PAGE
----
Yellow-headed caracara

From Wikipedia, the free encyclopedia
  (Redirected from Milvago chimachima)
Jump to navigation Jump to search

Yellow-headed caracara
Gelbkopfkarakara Milvago chimachima.jpg
Adult at Serra da Canastra National Park, Brazil
Scientific classification edit
Kingdom: Animalia
Phylum: Chordata
Class: Aves
Order: Falconiformes
Family: Falconidae
Genus: Milvago
M. chimachima
Binomial name
Milvago chimachima
Vieillot, 1816
Milvago chimachima map.svg

Polyborus chimachima (Vieillot, 1816)
Falco readei (Brodkorb, 1959)
Milvago readei (Brodkorb, 1959)

The yellow-headed caracara (Milvago chimachima) is a bird of prey in the family Falconidae. It is found in tropical and subtropical South America and the southern portion of Central America. Unlike the falcons in the same family, the caracara is not a fast-flying aerial hunter, but is rather sluggish and often obtains food by scavenging.


When Louis Jean Pierre Vieillot first described the yellow-headed caracara in 1816, he gave it the scientific name Polyborus chimachima, putting it in the same genus as the crested caracaras.[2] In 1824, German naturalist Johann Baptist von Spix created the genus Milvago for this species and the closely related chimango caracara.[3]


The yellow-headed caracara is 41–46 cm (16–18 in) in length and weighs 325 g (11.5 oz) on average. Like many other birds of prey,[4] the female is larger than the male, weighing 310–360 g (11–13 oz) against the male's 280–330 g (9.9–11.6 oz). Apart from the difference in size, there is no significant sexual dimorphism in this species. It is broad-winged and long-tailed, somewhat resembling a small Buteo. The adult has a buff head, with a black streak behind the eye, and buff underparts. The upper plumage is brown with distinctive pale patches on the flight feathers of the wings, and the tail is barred cream and brown. The head and underparts of immature birds have dense brown mottling.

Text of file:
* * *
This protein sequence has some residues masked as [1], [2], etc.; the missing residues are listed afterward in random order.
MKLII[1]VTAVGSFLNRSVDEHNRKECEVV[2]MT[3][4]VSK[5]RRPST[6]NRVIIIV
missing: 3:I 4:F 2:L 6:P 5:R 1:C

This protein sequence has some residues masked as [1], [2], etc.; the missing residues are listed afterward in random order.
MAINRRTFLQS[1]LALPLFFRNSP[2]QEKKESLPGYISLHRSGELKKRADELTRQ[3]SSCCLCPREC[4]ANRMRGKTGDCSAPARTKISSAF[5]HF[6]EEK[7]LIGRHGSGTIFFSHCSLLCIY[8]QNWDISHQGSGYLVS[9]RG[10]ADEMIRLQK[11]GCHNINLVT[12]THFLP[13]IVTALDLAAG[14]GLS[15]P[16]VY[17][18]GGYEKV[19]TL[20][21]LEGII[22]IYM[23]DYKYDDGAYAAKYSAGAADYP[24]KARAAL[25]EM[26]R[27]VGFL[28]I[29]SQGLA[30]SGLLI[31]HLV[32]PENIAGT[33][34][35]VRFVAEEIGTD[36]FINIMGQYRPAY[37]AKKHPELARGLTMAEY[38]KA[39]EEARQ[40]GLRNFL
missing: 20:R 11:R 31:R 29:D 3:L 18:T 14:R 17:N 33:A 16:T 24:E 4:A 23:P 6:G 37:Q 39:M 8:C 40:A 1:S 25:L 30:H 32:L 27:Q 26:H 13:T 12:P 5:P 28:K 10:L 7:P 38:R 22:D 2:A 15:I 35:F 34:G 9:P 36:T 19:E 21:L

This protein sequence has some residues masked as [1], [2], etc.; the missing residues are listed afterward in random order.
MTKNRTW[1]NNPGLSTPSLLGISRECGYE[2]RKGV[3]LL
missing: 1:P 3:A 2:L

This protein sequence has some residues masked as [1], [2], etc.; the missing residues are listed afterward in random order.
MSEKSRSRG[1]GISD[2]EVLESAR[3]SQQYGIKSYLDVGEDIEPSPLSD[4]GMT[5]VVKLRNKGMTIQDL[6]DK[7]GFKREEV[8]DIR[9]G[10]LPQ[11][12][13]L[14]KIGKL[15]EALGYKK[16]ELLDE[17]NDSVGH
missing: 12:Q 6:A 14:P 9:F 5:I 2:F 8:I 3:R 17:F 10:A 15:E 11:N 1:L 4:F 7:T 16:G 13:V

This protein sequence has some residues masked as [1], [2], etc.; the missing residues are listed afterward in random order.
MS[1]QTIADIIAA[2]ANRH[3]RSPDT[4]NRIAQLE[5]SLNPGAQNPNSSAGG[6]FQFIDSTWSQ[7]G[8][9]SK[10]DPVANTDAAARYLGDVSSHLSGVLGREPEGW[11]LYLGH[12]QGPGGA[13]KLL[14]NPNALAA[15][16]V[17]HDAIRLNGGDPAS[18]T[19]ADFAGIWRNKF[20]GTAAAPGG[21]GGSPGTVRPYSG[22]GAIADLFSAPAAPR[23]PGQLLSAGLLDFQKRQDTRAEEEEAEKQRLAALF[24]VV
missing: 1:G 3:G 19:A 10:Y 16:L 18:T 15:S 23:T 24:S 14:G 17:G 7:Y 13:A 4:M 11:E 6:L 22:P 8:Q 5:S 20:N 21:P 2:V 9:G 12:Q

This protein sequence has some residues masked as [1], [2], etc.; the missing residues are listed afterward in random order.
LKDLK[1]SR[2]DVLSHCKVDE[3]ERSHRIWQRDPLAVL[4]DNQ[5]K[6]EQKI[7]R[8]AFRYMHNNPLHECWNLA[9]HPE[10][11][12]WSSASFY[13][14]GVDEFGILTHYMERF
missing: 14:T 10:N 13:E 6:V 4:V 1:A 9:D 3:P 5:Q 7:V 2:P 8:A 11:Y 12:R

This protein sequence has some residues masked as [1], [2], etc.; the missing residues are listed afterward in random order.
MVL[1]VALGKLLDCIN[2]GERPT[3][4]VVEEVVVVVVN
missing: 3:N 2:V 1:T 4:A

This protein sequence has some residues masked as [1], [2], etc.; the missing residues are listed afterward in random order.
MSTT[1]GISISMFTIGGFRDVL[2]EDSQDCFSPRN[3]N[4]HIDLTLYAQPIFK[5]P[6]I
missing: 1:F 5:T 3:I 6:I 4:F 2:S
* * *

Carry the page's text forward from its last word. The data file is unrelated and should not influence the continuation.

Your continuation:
The voice is a characteristic screamed schreee.

Distribution and habitat[edit]

This is a bird of savanna, swamps and forest edges. Resident from Costa Rica south through Trinidad and Tobago to northern Argentina (the provinces of Misiones, Chaco, Formosa, Corrientes and Santa Fe), it is typically found from sea level to 1,800 m (5,900 ft), and occasionally to 2,600 m (8,500 ft) above mean sea level. In southern South America, it is replaced by a close relative, the chimango caracara, whose range overlaps with that of the yellow-headed caracara in southern Brazil, northern Argentina, Paraguay and Uruguay. A larger and stouter paleosubspecies, Milvago chimachima readei, occurred in Florida and possibly elsewhere some tens of thousand years ago, during the Late Pleistocene.[5] According to the Peregrine Fund database, the yellow-headed caracara is expanding its range into Nicaragua.[6]

Behavior and ecology[edit]

The yellow-headed caracara is omnivorous, and will eat reptiles, amphibians and other small animals as well as carrion. Birds are rarely if ever taken, and this species will not elicit warning calls from mixed-species feeding flocks that cross its path even in open cerrado habitat.[7] It will also remove and eat ticks from cattle and Baird's tapir (Tapirus bairdii),[8] and is sometimes called the tickbird. It has been observed also to forage for small invertebrates in the fur of brown-throated three-toed sloths[9] and capybaras. In addition, at least younger birds are fond of certain fruits, such as those of the oil palm (Elaeis guineensis) and pequi (Caryocar brasiliense).[10] It lays from five to seven brown-marked buff eggs in a stick nest in a tree.[11]